We launched a new IT training category! Check out the 140+ courses now.

Easy-to-follow video tutorials help you learn software, creative, and business skills.Become a member

What is a matte painting?

From: Digital Matte Painting Essentials 1: Concept

Video: What is a matte painting?

What is a matte painting? The word matte in matte painting refers to the fact that the painting would matte out or block the image in the background. Here is how a matte painting was done as far back as 1907. Let's say a filmmaker has built the ground floor of a castle but hasn't built the upper floors and towers for budgetary reasons. So a matte artist is called in. A secure platform is built to get the camera to the correct eye level and the shot is framed through a large sheet of glass mounted in front of the camera. Working with the cameraman, the matte painter would then paint the top part of the castle on the glass matting or blocking out the scene behind the painting.

What is a matte painting?

What is a matte painting? The word matte in matte painting refers to the fact that the painting would matte out or block the image in the background. Here is how a matte painting was done as far back as 1907. Let's say a filmmaker has built the ground floor of a castle but hasn't built the upper floors and towers for budgetary reasons. So a matte artist is called in. A secure platform is built to get the camera to the correct eye level and the shot is framed through a large sheet of glass mounted in front of the camera. Working with the cameraman, the matte painter would then paint the top part of the castle on the glass matting or blocking out the scene behind the painting.

Since the camera has only one eye, it wasn't possible to tell that the painting was actually much closer to the camera than the scene in the background. And as long as the camera didn't move, the painting and the background scene were merged together on film. The man who was credited with the invention of matte painting was Norman O Dawn. Dawn's 1907 film, The Missions of California was the first film to use the matte painting process. Matte paintings were used in films extensively throughout the history of cinema but the general public was largely unaware of the use of the technique. For instance, you have probably seen the classic film, Gone with the Wind. But we're probably unaware that whenever you see Scarlett O'hara's home Tara, it is at least partially a matte painting.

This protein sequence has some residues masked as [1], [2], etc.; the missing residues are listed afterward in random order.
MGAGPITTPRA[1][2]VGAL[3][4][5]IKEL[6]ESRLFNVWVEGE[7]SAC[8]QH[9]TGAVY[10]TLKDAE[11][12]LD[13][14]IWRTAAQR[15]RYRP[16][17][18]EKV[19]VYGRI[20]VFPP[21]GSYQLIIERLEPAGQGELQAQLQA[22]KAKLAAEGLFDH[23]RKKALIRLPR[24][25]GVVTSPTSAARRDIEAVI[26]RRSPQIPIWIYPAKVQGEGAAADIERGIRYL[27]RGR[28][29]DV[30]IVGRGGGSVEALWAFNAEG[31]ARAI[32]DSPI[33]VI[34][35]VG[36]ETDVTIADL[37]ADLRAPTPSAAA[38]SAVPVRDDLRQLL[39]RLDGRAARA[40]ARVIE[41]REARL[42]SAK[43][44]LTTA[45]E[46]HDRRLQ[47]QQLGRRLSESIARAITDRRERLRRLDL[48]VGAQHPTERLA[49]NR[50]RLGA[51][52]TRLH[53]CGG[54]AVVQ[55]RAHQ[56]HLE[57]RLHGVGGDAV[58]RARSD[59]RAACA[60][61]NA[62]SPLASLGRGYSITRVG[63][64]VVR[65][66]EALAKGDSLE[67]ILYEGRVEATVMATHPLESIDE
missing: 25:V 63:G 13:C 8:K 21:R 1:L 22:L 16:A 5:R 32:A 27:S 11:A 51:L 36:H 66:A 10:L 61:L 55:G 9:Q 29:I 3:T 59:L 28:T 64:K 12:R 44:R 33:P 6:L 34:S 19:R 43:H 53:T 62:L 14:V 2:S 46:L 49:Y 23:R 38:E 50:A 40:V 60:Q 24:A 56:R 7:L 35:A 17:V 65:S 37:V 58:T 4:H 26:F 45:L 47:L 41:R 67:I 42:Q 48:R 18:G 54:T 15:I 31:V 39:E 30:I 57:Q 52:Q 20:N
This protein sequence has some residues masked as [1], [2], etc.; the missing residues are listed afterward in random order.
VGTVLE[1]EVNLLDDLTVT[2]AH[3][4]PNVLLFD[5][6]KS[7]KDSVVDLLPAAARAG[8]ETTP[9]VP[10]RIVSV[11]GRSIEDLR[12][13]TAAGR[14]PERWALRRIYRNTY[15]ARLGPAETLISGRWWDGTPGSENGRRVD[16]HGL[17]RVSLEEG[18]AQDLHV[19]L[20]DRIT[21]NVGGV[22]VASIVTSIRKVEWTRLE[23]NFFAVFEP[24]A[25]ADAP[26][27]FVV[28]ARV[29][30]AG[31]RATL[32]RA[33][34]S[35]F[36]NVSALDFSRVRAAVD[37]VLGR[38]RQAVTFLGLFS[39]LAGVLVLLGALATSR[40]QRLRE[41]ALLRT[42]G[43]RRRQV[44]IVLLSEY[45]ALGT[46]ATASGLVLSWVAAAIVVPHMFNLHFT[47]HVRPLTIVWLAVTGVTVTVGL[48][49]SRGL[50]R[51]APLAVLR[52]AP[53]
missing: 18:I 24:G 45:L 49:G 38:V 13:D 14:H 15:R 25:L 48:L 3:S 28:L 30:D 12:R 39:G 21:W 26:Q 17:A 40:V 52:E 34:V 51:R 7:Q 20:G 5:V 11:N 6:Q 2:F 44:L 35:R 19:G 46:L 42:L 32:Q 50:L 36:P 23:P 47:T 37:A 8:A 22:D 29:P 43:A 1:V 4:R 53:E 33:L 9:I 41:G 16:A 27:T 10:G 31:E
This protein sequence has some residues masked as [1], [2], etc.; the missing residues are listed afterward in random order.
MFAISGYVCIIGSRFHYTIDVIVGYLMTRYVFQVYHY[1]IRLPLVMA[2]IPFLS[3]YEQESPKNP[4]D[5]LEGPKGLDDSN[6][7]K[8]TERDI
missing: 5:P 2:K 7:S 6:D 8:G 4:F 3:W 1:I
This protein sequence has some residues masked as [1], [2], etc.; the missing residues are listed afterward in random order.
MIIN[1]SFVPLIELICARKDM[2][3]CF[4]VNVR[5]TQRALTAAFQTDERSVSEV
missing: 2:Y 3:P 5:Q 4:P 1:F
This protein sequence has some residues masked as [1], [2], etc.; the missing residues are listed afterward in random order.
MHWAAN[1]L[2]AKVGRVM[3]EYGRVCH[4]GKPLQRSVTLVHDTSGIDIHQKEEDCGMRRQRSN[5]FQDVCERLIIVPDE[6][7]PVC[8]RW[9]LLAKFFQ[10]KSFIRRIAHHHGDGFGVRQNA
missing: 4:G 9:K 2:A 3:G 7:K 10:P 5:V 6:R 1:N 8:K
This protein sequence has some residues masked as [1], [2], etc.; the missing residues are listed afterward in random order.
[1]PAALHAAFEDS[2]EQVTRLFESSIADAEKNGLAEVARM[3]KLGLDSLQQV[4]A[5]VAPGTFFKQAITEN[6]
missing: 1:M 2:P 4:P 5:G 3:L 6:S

And in another classic film Citizen Kane, many of the signature shots are also matte paintings. I want to talk about two of the greatest matte artists to work in the pre-digital age, Peter Ellenshaw and Albert Whitlock. Peter Ellenshaw film credits include Mary Poppins, The Sword and the Rose, Darby O'Gill and the Little People and Treasure Island. My matte painting mentor was Harrison Ellenshaw, son of Peter Ellenshaw and a master matte painter himself. Harrison shared with me this high resolution scan of his father's painting for Stanley Cubrick's film Spartacus.

I want to zoom in a bit to show you some of the detail on this painting. Back before audiences could rewind and look at a matte painting many times to analyze the fine detail. Matte artists concentrated on the overall effect of their painting. How light fell on surfaces, rather like the great impressionist painters. And many of the matte paintings from this era look surprisingly loose to the contemporary eye. But when viewed in the context of a movie, they look perfectly photographic without actually painting in all of the fine detail.

Albert Whitlock is the second great matte artist of the pre-digital edge that you should know about. Whitlock was long associated with Alfred Hitchcock and his film The Birds, is one of Whitlock's masterpieces. Other movies that include matte paintings by Albert Whitlock that you should check out are, The Hindenburg, The Sting, and Mel Brooks' History of the World Part 1. I began my career painting on glass. But the availability of the digital tools I will introduce you to in this course has rendered those older techniques obsolete.

However, there's still a great deal to be learned from the great masters of the past. For a complete history of matte painting, you should find a copy of The Invisible Art by Craig Barron and Mark Cotta Vaz. It is out of print, but if you can pick up a used copy, it is the best book ever written on the topic. A website that everyone interested in matte painting should know about is www.mattepainting.org. Mattepainting.org has great discussions on matte painting.

And it's a site where newcomers can get their efforts critiqued by professionals. Another site you should check out is nzpetesmatteshot.blogspot.com. This site concentrates on matte artists of the pre-digital era and is updated frequently with new interviews and articles.

Show transcript

This video is part of

Image for Digital Matte Painting Essentials 1: Concept
Digital Matte Painting Essentials 1: Concept

24 video lessons · 9375 viewers

David Mattingly
Author

 

Start learning today